In May of 1950, we were the first Dutch family in the immediate neighbourhood that fed Waldemar School, somewhere north of Orangeville, Ontario. Five of us were of school age, from eleven-year-old Ali to six-year-old Dolf. Dad immediately had to go to work for Albert Bryan, the farmer with whom he had signed a year's contract. Mom had four pre-schoolers to look after. No one was available to take us to school.

We did have instructions: walk until you come to a crossroad, then turn right and continue walking until you get to the school. For five youngsters walking in strange territory without knowing a word of English, it was an intimidating task. We walked and walked and walked, perhaps a mile to the crossroad. We turned right and walked some more, constantly on the lookout for the red brick building that we expected to see.

But when we finally saw a large brick building, it didn't look much like a school. After some discussion we kept on walking. And walking. Eventually we saw a small wood frame building with a few children playing outside. Ali and I thought it might be a school, especially since a faded old sign proclaimed "Amaranth District No. 9 School." That last word was the same in Dutch. Somehow Miss Flossie White managed to capture us and herd us inside. And so our schooling in Canada began.

At that, we were exceptionally lucky. Flossie White did whatever was in her power to help us settle in. She began by establishing what our names were, and quickly anglicized these. Not having any way of knowing our proper grade level, she assigned us a page of arithmetic problems. The first sheet she gave me was far too easy; I tore through the sums in record time. She then gave me harder problems to do, and thus established the level I could handle. I was in Grade Four, where I belonged, from the first day.

Grateful for Flossie White's kindness, we tried to reciprocate. Hampered by communication difficulties we consulted the Dutch/English, English/Dutch dictionary she had obtained, and offered to "broom de floor" for her. We used that book a lot, in fact, and sometimes chose a secondary meaning of a word that would make no sense whatsoever in the context we gave it. Despite the teacher's best efforts we were a people apart. During the cold weather other children would bring a can of soup and heat it on the school's small hot plate. We could only watch hungrily, then go back to our bread and jam. Lunchtimes were a peculiar affair at the best of times, as Ali remembers all too well.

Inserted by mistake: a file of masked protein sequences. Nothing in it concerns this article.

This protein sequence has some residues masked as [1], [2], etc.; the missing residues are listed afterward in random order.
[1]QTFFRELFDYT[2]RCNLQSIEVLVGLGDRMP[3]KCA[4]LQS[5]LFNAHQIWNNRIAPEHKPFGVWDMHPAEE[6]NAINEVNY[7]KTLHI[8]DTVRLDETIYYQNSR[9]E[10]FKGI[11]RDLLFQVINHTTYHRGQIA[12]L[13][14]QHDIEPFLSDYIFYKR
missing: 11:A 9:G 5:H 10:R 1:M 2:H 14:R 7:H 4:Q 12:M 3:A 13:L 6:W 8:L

"We sat on one side of the basement, and the other kids on the other side. We prayed before eating and found it so strange that they did not," she notes.

Margie ten Klooster and her sisters felt similarly left out when the other children each brought one potato to school. They had not understood the request, and watched hungrily as the others ate their now-boiled potato on a cold winter day. "We were just ignored and told 'no,' because we did not bring a potato for the pot," recalls Margie.

Nor did Ontario's harsh winter make life easy for us. The roads were not plowed, and we learned to plod across thick snowdrifts in our klompen – wooden shoes – or rubber boots. On lucky days we'd catch a ride with a farmer bringing his own children to school, but only for the last mile of the long walk. He'd stop just long enough for us to climb on to the sleigh before urging his horses on. There'd be as many as a dozen children on board by the time he arrived at school, and it was not unusual for us children to push each other off. I remember one such occasion when I had to run quite a long time to catch up with the sleigh again.

Then there was the question of becoming a Canadian, a process that took decades (or failed to happen at all.)